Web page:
Less than 1 percent of the $22 billion collected by the federal government in carbon tax revenues over the past four years has been returned to small businesses across Canada, says a new report.
The Canadian Federation of Independent Business (CFIB) estimates that, although small businesses pay nearly half of all carbon-tax revenue collected by Ottawa, the federal government has returned only 0.17 percent of the total amount to small businesses between the 2019–20 and 2022–23 fiscal years, as first reported by Blacklock’s Reporter.
“To date, they [small businesses] have received little or nothing at all in carbon tax revenues from the federal government,” said CFIB senior policy analyst Taylor Brown in a news release on March 22. “Businesses want their money back.”
The news release also noted that the federal carbon tax is set to increase again on April 1 and that CFIB data shows 52 percent of small businesses oppose carbon pricing.
Only 13 percent support carbon pricing outright, according to a CFIB report published March 22, titled “Fueling Unfairness: Carbon Pricing and Small Businesses,” based on a survey the organization conducted in August-September 2022,
Ottawa’s current climate plan dictates a 23 percent hike to the federal carbon tax on April 1, which will bring the price of fuel up to $65 per tonne.
The price of fuel is set to rise by $15 every year until 2029–30, by which time fuel will cost $170 per tonne, according to government figures.
The CFIB said its research found that 56 percent of Canadian small businesses say they will need to raise their prices to offset the higher costs.
The CFIB’s research also found that 45 percent of small-business owners say the higher tax rates on carbon will increase pressure on them to freeze or cut their employees’ salaries and wages, and 40 percent say it will cause them to reduce investments in their business.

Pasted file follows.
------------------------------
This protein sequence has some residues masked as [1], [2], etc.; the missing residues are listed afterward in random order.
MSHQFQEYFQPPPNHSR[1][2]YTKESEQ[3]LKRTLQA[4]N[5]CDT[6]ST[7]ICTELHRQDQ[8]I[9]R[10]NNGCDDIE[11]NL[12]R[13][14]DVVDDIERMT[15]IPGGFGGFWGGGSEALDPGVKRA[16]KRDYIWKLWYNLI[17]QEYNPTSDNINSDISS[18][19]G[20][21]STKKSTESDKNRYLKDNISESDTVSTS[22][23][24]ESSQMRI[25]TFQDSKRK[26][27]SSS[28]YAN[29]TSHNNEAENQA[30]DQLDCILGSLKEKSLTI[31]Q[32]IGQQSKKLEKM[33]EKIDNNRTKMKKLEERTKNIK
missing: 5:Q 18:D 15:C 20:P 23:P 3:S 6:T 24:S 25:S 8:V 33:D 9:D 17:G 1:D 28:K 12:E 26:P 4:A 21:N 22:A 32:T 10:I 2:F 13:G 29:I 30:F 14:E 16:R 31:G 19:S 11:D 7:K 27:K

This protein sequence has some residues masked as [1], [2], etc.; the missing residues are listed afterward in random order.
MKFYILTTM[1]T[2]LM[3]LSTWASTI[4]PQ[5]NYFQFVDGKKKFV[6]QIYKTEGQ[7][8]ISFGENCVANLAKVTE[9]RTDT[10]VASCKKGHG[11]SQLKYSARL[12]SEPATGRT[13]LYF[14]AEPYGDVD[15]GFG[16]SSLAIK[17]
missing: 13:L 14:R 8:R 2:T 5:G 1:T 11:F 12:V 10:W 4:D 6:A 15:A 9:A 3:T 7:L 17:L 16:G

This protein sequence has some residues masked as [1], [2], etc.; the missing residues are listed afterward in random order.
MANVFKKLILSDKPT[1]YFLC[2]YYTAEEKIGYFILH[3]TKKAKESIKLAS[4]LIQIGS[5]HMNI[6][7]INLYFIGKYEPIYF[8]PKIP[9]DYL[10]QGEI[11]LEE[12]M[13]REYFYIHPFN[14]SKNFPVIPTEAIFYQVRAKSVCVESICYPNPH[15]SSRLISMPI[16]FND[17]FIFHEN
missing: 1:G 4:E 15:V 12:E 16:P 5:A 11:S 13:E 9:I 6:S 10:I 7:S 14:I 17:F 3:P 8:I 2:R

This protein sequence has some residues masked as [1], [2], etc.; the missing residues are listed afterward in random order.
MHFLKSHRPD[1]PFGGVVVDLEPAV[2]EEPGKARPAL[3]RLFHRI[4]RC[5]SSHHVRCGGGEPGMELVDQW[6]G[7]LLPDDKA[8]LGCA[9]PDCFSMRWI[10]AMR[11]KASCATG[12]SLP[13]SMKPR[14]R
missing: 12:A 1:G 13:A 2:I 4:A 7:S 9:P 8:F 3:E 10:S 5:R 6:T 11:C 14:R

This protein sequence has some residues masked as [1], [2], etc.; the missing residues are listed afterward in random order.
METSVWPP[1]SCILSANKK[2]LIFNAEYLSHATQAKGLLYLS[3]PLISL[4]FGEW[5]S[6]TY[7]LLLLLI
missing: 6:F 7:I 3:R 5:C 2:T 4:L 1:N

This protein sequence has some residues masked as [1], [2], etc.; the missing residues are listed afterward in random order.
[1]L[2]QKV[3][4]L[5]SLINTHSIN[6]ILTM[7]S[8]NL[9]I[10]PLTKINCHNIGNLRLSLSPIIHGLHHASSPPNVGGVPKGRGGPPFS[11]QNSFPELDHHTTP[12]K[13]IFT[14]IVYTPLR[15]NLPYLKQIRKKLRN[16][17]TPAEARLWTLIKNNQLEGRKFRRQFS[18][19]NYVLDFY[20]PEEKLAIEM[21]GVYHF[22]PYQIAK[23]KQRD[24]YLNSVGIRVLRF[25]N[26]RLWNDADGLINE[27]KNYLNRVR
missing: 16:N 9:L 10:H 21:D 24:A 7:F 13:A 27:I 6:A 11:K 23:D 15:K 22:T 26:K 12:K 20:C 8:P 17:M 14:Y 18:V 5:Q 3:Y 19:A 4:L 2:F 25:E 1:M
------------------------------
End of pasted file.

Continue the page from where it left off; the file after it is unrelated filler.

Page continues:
“Small businesses in Canada are already struggling with increased costs, and the carbon tax is adding to their burden,” said Jasmin Guénette, CFIB’s vice-president of National Affairs, in the news release. “The government must take immediate action to provide relief to small businesses by freezing the carbon pricing backstop and making the promised federal carbon tax proceeds readily available.”
The federal Conservatives have voiced stiff opposition to the Liberal government’s planned carbon-tax increase, and Conservative Leader Pierre Poilievre introduced a motion last September to stop the increase set for April 1 this year.
Poilievre argued that the hike “will fuel inflation” and said the carbon tax drives up the cost of domestic production and causes more companies to outsource to foreign countries, which in turn requires higher transportation costs and causes more emissions in order to bring the products back to Canada.
However, Poilievre’s motion was defeated in the House, with the Liberals, NDP, and Bloc Quebecois all voting against it.
Cabinet has defended the planned carbon-tax hike, with Environment Minister Steven Guilbeault saying in September 2022 that it puts a “price on pollution.”